How to create subplots in Matplotlib

Einblick Content Team - April 12th, 2023

When exploring data and presenting results, it can be important to compare multiple visualizations side-by-side. By combining multiple subplots into one figure, it is much easier to compare and contrast the results, while keeping everything organized and digestible. One convenient way to achieve this in Python is using the subplots() function from matplotlib. In this post, we’ll go over the basic syntax and a couple examples using subplots() with matplotlib visualizations, as well as with seaborn visualizations.

In the below example, we use a dataset from Kaggle detailing Adidas shoe sales in the United States.

Basic Syntax: fig, axs = plt.subplots(nrows, ncols)

The first thing to know about the function plt.subplots() is that it returns multiple objects, a Figure, usually labeled fig, and one or more Axes objects. If there are more than one Axes objects, each object can be indexed as you would an array, with square brackets. The below line of code creates a 2 x 2 Figure containing 4 Axes objects.

import matplotlib.pyplot as plt

# Fig object, and array of Amxes
fig, axs = plt.subplots(nrows = 2, ncols = 2)

# Upper left
axs[0,0].set_title("Operating Margin")

# Upper right
axs[0,1].set_title("Price per Unit")

# Bottom left
axs[1,0].set_title("Units Sold")

# Bottom right
axs[1,1].set_title("Total Sales")

fig.show()

Output:

Matplotlib subplots, no graphsMatplotlib subplots, no graphs

Basic Syntax v2: fig, ((ax1, ax2), (ax3, ax4)) = plt.subplots(nrows = 2, ncols = 2)

If you want to unpack the Axes objects, you can do so using tuples.

# Fig object, ((UL, UR), (BL, BR)) axes
fig, ((ax1, ax2), (ax3, ax4)) = plt.subplots(nrows = 2, ncols = 2)

Additional Figure arguments: figsize and dpi

In this example, we also use the figsize and dpi arguments to adjust the size and resolution of the final Figure object. This can be particularly useful when you are working with subplots as you are conveying more information.

# Fig object, ((UL, UR), (BL, BR)) axes
fig, ((ax1, ax2), (ax3, ax4)) = plt.subplots(nrows = 2, ncols = 2, figsize = [10, 10], dpi = 300)

Axes Syntax: ax1.hist(x = df[“col”]) and ax1.set_title(“Title”)

Once you’ve created your Figure and Axes, you can create plots in each Axes object and add a title or other attributes, as below. In this example, because we created matplotlib visualizations, we are able to create those plots using normal matplotlib syntax. You can create any kind of plot that is available in the matplotlib library.

# Upper left
ax1.hist(x = df["Operating Margin"])
ax1.set_title("Operating Margin")

# Upper right
ax2.hist(x = df["Price per Unit"])
ax2.set_title("Price per Unit")

# Bottom left
ax3.hist(x = df["Units Sold"].dropna())
ax3.set_title("Units Sold")

# Bottom right
ax4.hist(x = df["Total Sales"].dropna())
ax4.set_title("Total Sales")

fig.show()

Output:

Matplotlib subplots with matplotlib visualizationsMatplotlib subplots with matplotlib visualizations

Using seaborn with matplotlib subplots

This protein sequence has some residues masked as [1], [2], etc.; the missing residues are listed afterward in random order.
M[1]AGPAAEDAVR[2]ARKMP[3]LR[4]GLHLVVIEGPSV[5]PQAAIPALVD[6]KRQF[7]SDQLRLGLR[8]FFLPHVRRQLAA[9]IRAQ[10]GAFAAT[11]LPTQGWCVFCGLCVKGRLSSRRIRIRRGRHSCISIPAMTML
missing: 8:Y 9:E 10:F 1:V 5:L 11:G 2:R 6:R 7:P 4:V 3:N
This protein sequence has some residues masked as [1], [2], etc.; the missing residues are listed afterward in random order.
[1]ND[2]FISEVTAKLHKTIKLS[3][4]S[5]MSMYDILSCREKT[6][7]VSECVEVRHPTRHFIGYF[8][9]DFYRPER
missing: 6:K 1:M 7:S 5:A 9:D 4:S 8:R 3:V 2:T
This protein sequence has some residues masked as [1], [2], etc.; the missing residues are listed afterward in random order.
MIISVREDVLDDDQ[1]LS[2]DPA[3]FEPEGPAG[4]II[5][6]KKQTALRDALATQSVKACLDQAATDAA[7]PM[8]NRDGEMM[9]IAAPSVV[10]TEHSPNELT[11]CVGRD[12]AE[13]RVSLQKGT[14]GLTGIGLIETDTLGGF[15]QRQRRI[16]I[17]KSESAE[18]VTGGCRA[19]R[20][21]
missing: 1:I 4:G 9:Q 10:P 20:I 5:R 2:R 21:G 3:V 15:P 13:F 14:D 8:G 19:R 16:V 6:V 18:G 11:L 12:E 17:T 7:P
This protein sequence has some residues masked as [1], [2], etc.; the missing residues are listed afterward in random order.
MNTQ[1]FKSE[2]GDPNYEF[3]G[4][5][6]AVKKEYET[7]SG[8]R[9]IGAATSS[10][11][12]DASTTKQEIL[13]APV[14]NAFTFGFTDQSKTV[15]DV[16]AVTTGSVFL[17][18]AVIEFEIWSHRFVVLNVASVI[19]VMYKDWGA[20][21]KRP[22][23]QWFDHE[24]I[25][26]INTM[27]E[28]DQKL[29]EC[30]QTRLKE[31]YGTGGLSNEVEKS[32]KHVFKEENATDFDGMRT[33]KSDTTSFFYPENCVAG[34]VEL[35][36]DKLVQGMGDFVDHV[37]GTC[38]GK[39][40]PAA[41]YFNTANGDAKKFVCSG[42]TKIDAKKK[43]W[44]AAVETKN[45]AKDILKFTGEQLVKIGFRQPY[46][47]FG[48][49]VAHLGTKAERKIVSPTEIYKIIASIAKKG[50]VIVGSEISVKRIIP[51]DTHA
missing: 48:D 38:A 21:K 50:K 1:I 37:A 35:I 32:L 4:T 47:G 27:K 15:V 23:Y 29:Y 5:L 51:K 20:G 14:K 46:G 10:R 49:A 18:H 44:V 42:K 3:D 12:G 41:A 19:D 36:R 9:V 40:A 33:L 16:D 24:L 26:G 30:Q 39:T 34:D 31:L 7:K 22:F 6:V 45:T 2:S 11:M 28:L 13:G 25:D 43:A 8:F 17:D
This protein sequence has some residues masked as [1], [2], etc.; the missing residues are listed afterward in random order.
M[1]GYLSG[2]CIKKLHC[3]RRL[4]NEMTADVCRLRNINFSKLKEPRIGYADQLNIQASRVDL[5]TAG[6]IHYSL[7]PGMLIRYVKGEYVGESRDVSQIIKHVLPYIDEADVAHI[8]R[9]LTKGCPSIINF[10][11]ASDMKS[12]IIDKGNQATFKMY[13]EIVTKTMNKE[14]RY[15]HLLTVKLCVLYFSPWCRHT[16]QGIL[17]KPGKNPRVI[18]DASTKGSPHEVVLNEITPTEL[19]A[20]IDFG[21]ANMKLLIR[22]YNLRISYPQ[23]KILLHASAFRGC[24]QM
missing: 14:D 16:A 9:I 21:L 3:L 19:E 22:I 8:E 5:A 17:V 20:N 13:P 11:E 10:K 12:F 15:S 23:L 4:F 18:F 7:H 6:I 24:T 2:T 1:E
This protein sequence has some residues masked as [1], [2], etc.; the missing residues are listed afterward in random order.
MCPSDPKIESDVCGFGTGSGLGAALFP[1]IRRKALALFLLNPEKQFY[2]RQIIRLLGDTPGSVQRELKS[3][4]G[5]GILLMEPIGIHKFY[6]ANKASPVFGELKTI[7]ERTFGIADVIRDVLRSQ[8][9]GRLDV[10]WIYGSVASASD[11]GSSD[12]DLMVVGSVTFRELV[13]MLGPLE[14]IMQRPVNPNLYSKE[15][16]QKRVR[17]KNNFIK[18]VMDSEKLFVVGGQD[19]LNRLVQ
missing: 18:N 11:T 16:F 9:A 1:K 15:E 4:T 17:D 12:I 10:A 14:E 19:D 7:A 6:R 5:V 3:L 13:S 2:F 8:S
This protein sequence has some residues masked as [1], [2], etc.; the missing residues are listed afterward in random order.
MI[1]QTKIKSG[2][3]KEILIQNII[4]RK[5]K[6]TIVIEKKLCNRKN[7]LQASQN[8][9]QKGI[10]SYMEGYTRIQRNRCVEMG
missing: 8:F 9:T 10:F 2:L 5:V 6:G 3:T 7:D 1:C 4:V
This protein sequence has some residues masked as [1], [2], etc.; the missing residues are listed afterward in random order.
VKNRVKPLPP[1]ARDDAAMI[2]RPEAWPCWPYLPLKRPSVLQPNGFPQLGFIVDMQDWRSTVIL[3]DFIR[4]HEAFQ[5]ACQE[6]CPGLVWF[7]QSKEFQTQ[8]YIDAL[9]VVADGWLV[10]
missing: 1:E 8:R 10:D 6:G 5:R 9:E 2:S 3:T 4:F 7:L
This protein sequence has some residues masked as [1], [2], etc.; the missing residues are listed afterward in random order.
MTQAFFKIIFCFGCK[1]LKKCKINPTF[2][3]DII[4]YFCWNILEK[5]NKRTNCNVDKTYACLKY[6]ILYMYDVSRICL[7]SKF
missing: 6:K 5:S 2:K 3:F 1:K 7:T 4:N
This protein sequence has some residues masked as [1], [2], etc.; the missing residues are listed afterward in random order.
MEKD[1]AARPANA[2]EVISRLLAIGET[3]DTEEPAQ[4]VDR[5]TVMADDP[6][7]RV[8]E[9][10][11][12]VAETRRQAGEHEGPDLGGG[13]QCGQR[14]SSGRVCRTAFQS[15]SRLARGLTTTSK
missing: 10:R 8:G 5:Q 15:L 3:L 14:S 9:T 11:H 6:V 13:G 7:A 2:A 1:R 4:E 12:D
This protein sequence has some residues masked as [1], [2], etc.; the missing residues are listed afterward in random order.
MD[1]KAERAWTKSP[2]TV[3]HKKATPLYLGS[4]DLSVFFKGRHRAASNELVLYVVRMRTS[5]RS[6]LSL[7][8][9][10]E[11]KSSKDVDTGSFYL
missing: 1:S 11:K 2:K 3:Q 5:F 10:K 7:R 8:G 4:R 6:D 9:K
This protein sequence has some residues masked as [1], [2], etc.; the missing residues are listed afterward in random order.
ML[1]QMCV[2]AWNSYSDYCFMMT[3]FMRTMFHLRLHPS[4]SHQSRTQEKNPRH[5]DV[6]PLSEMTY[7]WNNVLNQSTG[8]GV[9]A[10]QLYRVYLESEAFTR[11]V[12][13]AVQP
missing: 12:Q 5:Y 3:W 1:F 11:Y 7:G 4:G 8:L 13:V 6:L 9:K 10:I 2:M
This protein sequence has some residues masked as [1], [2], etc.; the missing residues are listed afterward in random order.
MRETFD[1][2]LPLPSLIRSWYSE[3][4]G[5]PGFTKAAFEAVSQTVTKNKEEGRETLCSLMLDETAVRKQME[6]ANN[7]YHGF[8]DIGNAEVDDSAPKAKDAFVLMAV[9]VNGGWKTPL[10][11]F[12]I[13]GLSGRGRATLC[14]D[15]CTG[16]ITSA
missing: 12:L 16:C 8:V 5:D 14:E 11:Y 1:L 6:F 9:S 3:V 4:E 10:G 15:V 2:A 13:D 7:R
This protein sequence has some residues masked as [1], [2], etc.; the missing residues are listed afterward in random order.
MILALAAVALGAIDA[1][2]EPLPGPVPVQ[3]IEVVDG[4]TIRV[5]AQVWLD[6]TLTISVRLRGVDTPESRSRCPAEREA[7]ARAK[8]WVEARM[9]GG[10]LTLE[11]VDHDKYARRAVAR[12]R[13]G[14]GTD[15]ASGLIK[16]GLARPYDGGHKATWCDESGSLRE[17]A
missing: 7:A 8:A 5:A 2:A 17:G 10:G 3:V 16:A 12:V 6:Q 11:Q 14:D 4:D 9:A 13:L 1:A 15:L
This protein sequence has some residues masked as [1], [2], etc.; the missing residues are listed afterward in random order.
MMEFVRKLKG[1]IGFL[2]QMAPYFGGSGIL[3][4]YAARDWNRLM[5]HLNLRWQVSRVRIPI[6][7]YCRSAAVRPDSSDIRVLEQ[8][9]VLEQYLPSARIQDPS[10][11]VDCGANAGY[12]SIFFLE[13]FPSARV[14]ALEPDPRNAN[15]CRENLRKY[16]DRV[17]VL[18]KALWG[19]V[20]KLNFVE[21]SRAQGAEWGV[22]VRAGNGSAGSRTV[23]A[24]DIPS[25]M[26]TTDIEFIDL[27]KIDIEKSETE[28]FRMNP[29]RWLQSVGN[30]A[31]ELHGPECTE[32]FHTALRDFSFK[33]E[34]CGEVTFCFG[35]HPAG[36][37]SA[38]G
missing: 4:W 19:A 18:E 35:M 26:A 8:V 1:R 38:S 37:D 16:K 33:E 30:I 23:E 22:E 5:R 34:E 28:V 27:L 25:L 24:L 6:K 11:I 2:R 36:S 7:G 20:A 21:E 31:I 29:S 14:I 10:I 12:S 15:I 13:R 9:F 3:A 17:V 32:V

Since seaborn is built on top of the matplotlib library, it is no surprise that seaborn is fairly compatible with the matplotlib subplots infrastructure. The key difference is that instead of calling the seaborn plotting function on the Axes object, you set the ax argument within the seaborn function itself (i.e. sns.histplot(ax = ax1, x = df["Operating Margin"], bins = 20))

Note that in the below example, we are able to customize and rotate the axis labels on individual plots using get_xticks() and set_xticks().

import seaborn as sns
sns.set_theme()

# Fig object, ((UL, UR), (BL, BR)) axes
fig, ((ax1, ax2), (ax3, ax4)) = plt.subplots(nrows = 2, ncols = 2, figsize = [10, 10], dpi = 300)

# Upper left
sns.histplot(ax = ax1, x = df["Operating Margin"], bins = 20)

# Upper right
sns.histplot(ax = ax2, x = df["Price per Unit"], bins = 20)

# Bottom left
sns.countplot(ax = ax3, x = df["Region"])

# Get and set x-axis tick locations and labels
xtick_loc = ax3.get_xticks()
xtick_labels = ax3.get_xticklabels()
ax3.set_xticks(ticks = xtick_loc, labels = xtick_labels, rotation = 45, ha = 'right', fontsize = 10)

# Bottom right
sns.countplot(ax = ax4, x = df["Retailer"])

# Get x-axis tick locations and labels
xtick_loc = ax4.get_xticks()
xtick_labels = ax4.get_xticklabels()
ax4.set_xticks(ticks = xtick_loc, labels = xtick_labels, rotation = 45, ha = 'right', fontsize = 10)

fig.show()

Output:

Matplotlib subplots without tight layoutMatplotlib subplots without tight layout

Example with fig.tight_layout()

Unfortunately, the subplots above need more whitespace, so we can add one more line of code using the fig.tight_layout() function. This function pads the subplots so there is more whitespace, as a ratio of the font size. You can customize as needed.

# Fig object, ((UL, UR), (BL, BR)) axes
fig, ((ax1, ax2), (ax3, ax4)) = plt.subplots(nrows = 2, ncols = 2, figsize = [10, 10], dpi = 300)

# Upper left
sns.histplot(ax = ax1, x = df["Operating Margin"], bins = 20)

# Upper right
sns.histplot(ax = ax2, x = df["Price per Unit"], bins = 20)

# Bottom left
sns.countplot(ax = ax3, x = df["Region"])

# Get and set x-axis tick locations and labels
xtick_loc = ax3.get_xticks()
xtick_labels = ax3.get_xticklabels()
ax3.set_xticks(ticks = xtick_loc, labels = xtick_labels, rotation = 45, ha = 'right', fontsize = 10)

# Bottom right
sns.countplot(ax = ax4, x = df["Retailer"])

# Get x-axis tick locations and labels
xtick_loc = ax4.get_xticks()
xtick_labels = ax4.get_xticklabels()
ax4.set_xticks(ticks = xtick_loc, labels = xtick_labels, rotation = 45, ha = 'right', fontsize = 10)

# Pad layout
fig.tight_layout()
fig.show()

Output:

Matplotlib subplots with seaborn visualizationsMatplotlib subplots with seaborn visualizations

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